Cloud seeding. Humans interfering with mother nature to bring us more of the good stuff. It sounds too good to be true, but studies point to a snowfall increase of 3-10% during an entire season, and a Summit Daily news article lists 10% as an average increase, reports meteorologist and powder reporter Joel Gratz of opensnow.com.
The concept of cloud seeding has been around since the 1940s, when Bernard Vonnegut discovered that silver iodide could produce ice crystals when introduced into cloud chambers. In those days, cloud seeding was heralded as a way to produce rain where there was none, boosting crop yields and filling reservoirs to the brim. But in the mountains, where the economy relies on snowfall, these same methods can be used to get an edge over rival resorts.
Cloud seeding is most commonly done out of airplanes. Planes fly into selected cloud formations and release packets of microscopic silver iodide particles using flares. When the particles meet cool moisture in the clouds, they trigger the formation of ice crystals and raindrops. The amount of silver iodide used is small enough to make sure that it doesn’t pose a pollution risk. And it’s important to plan things well. Since clouds don’t produce rain until 20 or 30 minutes after being seeded, one needs to make sure they deliver at the right place.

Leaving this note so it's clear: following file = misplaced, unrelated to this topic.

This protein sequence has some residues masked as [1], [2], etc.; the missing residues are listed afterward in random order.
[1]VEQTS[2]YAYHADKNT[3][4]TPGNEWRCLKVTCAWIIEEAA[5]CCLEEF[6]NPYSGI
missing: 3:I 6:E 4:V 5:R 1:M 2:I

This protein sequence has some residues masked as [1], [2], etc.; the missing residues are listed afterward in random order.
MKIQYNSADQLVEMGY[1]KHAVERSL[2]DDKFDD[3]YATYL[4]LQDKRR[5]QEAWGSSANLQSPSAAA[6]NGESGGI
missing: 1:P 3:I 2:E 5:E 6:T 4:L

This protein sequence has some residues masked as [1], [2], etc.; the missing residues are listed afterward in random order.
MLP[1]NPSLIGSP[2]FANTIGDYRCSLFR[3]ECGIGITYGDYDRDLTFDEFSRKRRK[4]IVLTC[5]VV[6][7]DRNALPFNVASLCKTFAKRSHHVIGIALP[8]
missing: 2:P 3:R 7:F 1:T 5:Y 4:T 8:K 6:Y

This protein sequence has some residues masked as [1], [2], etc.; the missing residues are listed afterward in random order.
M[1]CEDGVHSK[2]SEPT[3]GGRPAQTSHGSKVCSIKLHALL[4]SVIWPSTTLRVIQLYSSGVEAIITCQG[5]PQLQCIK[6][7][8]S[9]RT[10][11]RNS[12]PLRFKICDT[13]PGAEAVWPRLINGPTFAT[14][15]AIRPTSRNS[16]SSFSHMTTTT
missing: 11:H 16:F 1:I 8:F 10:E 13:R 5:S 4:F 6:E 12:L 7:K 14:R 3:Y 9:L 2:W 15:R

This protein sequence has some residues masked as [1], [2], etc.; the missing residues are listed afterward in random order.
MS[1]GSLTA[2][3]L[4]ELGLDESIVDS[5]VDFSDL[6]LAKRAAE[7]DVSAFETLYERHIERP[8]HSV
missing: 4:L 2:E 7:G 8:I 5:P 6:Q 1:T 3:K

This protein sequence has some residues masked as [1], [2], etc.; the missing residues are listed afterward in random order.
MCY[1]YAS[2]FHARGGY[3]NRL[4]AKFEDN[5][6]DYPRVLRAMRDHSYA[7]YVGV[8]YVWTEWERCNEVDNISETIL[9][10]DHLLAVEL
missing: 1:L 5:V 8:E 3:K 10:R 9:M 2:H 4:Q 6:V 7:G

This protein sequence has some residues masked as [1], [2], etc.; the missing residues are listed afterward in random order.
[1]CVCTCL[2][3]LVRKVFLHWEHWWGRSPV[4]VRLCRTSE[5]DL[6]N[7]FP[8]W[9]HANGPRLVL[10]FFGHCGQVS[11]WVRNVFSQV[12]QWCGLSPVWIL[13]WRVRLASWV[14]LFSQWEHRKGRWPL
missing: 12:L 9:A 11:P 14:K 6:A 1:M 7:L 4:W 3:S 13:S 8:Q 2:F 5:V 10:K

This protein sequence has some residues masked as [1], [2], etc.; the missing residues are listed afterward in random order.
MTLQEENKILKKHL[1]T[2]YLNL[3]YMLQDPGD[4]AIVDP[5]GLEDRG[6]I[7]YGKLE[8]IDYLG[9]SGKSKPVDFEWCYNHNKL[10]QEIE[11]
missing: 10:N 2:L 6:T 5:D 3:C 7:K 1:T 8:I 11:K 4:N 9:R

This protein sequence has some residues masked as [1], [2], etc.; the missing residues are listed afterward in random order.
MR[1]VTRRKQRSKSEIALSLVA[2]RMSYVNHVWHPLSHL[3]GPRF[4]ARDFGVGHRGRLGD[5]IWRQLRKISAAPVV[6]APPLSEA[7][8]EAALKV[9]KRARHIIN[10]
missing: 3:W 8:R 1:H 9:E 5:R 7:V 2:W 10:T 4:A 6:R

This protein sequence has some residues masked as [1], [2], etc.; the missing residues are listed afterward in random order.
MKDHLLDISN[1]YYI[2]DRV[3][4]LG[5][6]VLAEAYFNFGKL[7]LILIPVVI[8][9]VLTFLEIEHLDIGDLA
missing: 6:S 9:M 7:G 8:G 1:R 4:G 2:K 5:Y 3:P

Most research has estimated that, on average, you can get a precipitation increase of around 10 percent; with some storms, you can get 25 percent, and in other storms, you get zero. This doesn’t sound like much, an extra inch during a ten-inch storm, but over the course of a season, that can add up to several extra feet. And at the relatively cheap cost of $250,000 per winter, it seems a no-brainer.
But not every cloud can be seeded, and the process is as much art as science. The ideal targets are warm clouds with plenty of liquid water floating around at freezing temperatures that don’t have any particles to latch onto. On a cold day on the ski slopes, when a cloud is hovering on the mountain, you can see evidence of this in the ice that forms on objects.
“If you go up to the top of A-Basin after a storm, you should see white ice that has grown on the lift towers and in the trees,” Frank McDonough, an atmospheric scientist at the Desert Research Institute in Nevada, explained. “What’s happening there is the water drops are floating around in the cloud and as soon as they hit a structure, that structure serves as a spot for a freezing event. With cloud seeding, what you’re doing is throwing some dust up in the cloud and creating the freezing in the cloud.”
In other words, if you see ice forming on towers while skiing this season, it means there could’ve been a missed opportunity to turn that into some extra powder.
Vail Mountain, which has contracted with Western Weather Consultants for more than 40 years, hasn’t missed any of those chances for extra snow.
“Some storms Vail would get 18 inches and everybody else would get 12,” McDonough said.
Breckenridge Ski Resort, Keystone Resort, and Winter Park Resort are all sponsors of the Summit-area program. But snow that’s good for skiing is good for drinking later down the line, and Front Range water managers have noticed.
All sounds good to me, anything we can do to increase our chances of powder days. What do you reckon? Extra 10% snowfall, or a waste of money?
8 thoughts on “Cloud Seeding | What is It, How Does It Work, and Does It Make a Difference?”
I love you steven ager